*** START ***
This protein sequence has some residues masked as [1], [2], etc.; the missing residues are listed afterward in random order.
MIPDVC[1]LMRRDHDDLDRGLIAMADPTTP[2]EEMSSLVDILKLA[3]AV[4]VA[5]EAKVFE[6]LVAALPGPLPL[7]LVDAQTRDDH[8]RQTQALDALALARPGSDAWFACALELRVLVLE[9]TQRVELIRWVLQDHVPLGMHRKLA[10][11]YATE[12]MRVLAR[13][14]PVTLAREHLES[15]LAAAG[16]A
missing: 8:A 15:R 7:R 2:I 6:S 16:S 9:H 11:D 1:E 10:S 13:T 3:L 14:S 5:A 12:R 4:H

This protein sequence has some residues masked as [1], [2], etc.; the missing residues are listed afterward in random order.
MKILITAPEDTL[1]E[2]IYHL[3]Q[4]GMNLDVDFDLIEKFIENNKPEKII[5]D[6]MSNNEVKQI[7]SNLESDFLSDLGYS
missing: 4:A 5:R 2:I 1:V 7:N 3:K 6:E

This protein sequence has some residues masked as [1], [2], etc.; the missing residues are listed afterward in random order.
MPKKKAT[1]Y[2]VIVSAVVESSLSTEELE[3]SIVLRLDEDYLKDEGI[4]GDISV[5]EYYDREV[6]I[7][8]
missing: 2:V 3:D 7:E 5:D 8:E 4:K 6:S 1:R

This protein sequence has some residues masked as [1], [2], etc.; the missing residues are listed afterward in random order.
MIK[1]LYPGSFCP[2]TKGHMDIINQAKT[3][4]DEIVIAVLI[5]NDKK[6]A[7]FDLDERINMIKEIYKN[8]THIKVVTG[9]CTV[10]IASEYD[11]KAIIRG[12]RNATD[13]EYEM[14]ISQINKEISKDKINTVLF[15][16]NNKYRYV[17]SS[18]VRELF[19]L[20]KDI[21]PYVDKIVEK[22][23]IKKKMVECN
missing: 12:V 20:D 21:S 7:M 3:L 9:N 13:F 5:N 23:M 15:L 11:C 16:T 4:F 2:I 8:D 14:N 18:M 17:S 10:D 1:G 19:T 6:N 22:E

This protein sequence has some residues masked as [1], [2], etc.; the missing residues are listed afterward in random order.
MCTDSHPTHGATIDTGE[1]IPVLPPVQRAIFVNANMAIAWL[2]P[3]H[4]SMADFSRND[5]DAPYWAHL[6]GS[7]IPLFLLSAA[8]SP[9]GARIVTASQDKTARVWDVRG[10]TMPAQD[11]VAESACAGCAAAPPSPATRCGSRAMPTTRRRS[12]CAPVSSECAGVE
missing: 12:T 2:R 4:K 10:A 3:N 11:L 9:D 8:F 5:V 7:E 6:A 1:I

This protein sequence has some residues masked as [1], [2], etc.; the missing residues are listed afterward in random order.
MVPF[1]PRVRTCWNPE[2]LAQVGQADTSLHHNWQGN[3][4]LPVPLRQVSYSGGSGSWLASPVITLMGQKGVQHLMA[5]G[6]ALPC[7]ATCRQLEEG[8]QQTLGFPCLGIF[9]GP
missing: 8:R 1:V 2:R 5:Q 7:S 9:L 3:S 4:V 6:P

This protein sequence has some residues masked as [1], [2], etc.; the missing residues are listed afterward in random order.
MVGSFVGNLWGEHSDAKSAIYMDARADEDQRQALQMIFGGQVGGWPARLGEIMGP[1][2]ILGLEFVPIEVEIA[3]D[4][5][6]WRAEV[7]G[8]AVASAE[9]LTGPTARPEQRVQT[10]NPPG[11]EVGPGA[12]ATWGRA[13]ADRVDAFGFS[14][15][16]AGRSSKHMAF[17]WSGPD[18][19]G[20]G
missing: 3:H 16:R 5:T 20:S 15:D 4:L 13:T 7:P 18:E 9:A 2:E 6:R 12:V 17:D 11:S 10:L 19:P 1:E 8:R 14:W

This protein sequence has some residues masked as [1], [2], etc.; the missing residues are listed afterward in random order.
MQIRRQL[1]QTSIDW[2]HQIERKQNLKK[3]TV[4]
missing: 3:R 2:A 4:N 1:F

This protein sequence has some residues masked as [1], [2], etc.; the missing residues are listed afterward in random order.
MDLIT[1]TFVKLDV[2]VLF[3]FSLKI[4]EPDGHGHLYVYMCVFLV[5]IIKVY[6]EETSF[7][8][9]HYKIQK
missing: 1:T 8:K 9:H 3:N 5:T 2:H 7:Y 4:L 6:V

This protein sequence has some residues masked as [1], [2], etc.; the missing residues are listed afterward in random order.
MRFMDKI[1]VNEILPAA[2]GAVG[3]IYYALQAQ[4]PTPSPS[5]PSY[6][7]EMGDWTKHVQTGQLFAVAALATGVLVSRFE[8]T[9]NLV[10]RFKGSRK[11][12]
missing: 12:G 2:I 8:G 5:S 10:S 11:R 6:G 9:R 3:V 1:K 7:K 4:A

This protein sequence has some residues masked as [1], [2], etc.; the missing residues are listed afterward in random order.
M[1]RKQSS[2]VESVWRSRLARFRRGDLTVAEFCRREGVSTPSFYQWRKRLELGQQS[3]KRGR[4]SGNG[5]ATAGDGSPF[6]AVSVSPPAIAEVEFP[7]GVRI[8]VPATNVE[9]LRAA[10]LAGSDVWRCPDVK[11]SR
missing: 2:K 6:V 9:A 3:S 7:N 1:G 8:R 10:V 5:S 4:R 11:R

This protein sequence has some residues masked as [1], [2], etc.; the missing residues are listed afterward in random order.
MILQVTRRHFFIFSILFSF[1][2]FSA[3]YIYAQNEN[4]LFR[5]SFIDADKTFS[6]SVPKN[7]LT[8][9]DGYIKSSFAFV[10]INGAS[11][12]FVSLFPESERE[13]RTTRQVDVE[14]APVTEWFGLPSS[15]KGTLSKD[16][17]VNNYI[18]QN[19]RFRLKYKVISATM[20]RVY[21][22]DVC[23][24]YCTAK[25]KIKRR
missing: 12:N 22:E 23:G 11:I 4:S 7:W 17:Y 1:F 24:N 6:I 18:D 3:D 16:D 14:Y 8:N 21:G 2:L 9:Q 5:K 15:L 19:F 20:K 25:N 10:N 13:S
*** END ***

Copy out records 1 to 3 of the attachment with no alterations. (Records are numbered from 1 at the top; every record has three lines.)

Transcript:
This protein sequence has some residues masked as [1], [2], etc.; the missing residues are listed afterward in random order.
MIPDVC[1]LMRRDHDDLDRGLIAMADPTTP[2]EEMSSLVDILKLA[3]AV[4]VA[5]EAKVFE[6]LVAALPGPLPL[7]LVDAQTRDDH[8]RQTQALDALALARPGSDAWFACALELRVLVLE[9]TQRVELIRWVLQDHVPLGMHRKLA[10][11]YATE[12]MRVLAR[13][14]PVTLAREHLES[15]LAAAG[16]A
missing: 8:A 15:R 7:R 2:I 6:S 16:S 9:H 11:D 1:E 10:S 13:T 3:L 14:S 5:A 12:R 4:H

This protein sequence has some residues masked as [1], [2], etc.; the missing residues are listed afterward in random order.
MKILITAPEDTL[1]E[2]IYHL[3]Q[4]GMNLDVDFDLIEKFIENNKPEKII[5]D[6]MSNNEVKQI[7]SNLESDFLSDLGYS
missing: 4:A 5:R 2:I 1:V 7:N 3:K 6:E

This protein sequence has some residues masked as [1], [2], etc.; the missing residues are listed afterward in random order.
MPKKKAT[1]Y[2]VIVSAVVESSLSTEELE[3]SIVLRLDEDYLKDEGI[4]GDISV[5]EYYDREV[6]I[7][8]
missing: 2:V 3:D 7:E 5:D 8:E 4:K 6:S 1:R